Tested: Chevrolet Captiva LT

The placid value

Is there still such a thing as a bad car? I’ve been asked the question before and the best answer would be “not really”. Some Asian cars aren’t that nice but neither are their prices so it’s all relative at the end of the review. Some cars are just “ok” though, and Chevrolet’s Captiva is one of them.

Before everyone at GM starts typing heated emails and putting red lines through my name, allow me to explain. The Captiva is far from rubbish and although it has some creaking plastics, it’s nowhere near as nasty or smelly as the stack ’em high and sell ‘em low brigade.

That typed, there’s nothing special or amazing about it like, say, a Mercedes S-Class. I can personally vouch for that because there’s a fresh one parked outside my home and everyone I know is coming up with the craziest excuses (and a few valid ones) to drive to Luanda. Did that happen with the Captiva? No.

Yes, yes, it’s all relative and the fat Benz is exactly 3.8 times more expensive than the base Captiva so the Chevy has sufficient license to be 3.8 times as unexciting. Hold your red pens, this won’t be a shoot-out between the two and I’ve made some notes about the Captiva’s more endearing features…

Coated in Placid Grey (no jokes!), our Captiva test unit was the first of three available models: 2.4 petrol LT FWD Manual, 2.4 petrol LT FWD Automatic and 2.2 turbo-diesel LTZ AWD. Priced from N$330,300 with decent specifications, seven seats and five-star safety, this LT version has a lot going for itself.

Those two extra seats in the boot floor are quite a temptation in this price bracket and while they’re just suited to children, you’re left with sufficient space behind them (+/- 100L) for half a dozen school satchels. Six airbags and various safety aids make sure that the Captiva protects your passengers when it matters.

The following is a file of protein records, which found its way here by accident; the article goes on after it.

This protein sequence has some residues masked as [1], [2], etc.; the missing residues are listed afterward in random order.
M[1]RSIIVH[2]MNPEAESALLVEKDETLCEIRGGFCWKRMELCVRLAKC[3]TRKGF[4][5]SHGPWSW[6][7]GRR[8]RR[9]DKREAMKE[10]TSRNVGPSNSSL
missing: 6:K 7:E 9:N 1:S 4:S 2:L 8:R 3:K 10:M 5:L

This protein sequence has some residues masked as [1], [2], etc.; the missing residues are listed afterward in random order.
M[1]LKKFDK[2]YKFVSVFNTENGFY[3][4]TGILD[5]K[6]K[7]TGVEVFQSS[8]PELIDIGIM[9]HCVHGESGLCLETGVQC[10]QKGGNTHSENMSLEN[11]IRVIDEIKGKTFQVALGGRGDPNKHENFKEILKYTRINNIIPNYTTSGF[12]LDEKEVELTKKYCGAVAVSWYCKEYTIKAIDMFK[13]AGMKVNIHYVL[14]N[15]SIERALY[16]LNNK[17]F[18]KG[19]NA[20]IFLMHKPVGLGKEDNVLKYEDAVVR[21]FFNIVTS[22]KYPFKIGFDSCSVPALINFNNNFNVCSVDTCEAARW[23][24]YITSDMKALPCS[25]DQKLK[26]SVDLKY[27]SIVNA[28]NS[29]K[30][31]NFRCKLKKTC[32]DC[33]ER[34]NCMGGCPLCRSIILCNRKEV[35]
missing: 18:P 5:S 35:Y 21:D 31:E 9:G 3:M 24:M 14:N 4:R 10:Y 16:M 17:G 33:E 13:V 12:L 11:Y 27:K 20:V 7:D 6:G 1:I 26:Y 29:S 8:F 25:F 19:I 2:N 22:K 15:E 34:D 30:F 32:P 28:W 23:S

What also immediately struck us was the amount of space. Although it has multi-cultural roots, this Chevy wouldn’t be snuffed at in the space-crazed American market. Head- and leg-room are excellent in the front two rows plus you get loads of storage nooks for keys, cups and other automotive clutter.

Leather is optional (standard in the turbo-diesel AWD) and will doubtless be volcano black – I liked the black cloth with funky grey patterns in this model. You may also choose a “luxury package” which gives you a sunroof, climate control, trip computer and a compass; all standard in the dearest Captiva.

Other fancy stuff reserved for the top dog are auto-dimming rear-view mirrors, auto lights, power driver’s seat, a bit of extra interior lighting and 19-inch alloys as opposed to the standard 17-inch units. You still get power windows and mirrors, cruise control, rear park assist and such like in the cheaper pair.

Convenient stuff you should know about is the rear seats’ ability to recline as well as a split tailgate where the windscreen opens separately. The steering wheel adjusts in many ways, there are seven seatbelts with pre-tensioners as well as ISOFIX anchors, remote central locking and auto door locks.

The Captiva’s radio with CD, and mp3/aux/USB and Bluetooth support took a while to figure out but the sound from its eight speakers is most impressive. ABS brakes are supplemented by emergency assist and force distribution, stability control, traction control and hill descent control.

Now for some numbers. The 2,384cc in-line four-cylinder petrol engine churns out up to 123kW (167hp) at 5,600rpm or 230Nm at 4,600rpm. This is noticeable in its response which is adequate at low rpm’s and in-gear acceleration, becoming quite impressive at the engine’s maximum speed range.

0-100km/h takes 10.5 seconds (we clocked 10.7) and top speed is 190km/h, our test unit happily shedding rubber off its 235/60R17 tyres in the first two of its six gears and gladly approaching 7,000rpm before cutting out. Average fuel consumption is pegged at 8.8L/100km from the 65L tank.

The 4.7m long Captiva offers 171mm of ground clearance (unladen) for mild excursions off the beaten tar and didn’t put up a fuss with the few dirt roads we traversed. It also didn’t mind a bit of luggage or a few passengers as you can load 1,500kg and tow the same amount.

I should probably tell you how it drives but I can’t really recall anything. Not bad, I guess. Perhaps “forgettable” is too strong a word because the Captiva does everything you want and offers great features and a competitive price. “It’s ok” like I said earlier.

If you’re in the market for something cool and exciting, you may want to keep moving. Sign on the dotted line if you’re looking for a big car, not special or exhilarating, just one which offers good value. Chevrolet will also throw in a 5-year/100,000km warranty and 3-year/60,000km service plan.


0-10km/h:    0.7s
0-20km/h:    1.4s
0-30km/h:    2.2s
0-40km/h:    2.9s
0-50km/h:    3.8s
0-60km/h:    4.7s
0-70km/h:    5.8s
0-80km/h:    6.8s
0-90km/h:    8.7s
0-100km/h:    10.7s
0-110km/h:    12.7s
0-120km/h:    14.9s
0-130km/h:    17.5s
0-140km/h:    21.2s

0-100m:        7.1s / 82.0km/h
0-200m:        10.9s / 101.2km/h
0-300m:        14.1s / 116.7km/h
0-400m:         17.0s / 128.3km/h

0-60mph:    10.0s
1/4mile:    17.7s @ 79.9mph (128.5km/h)

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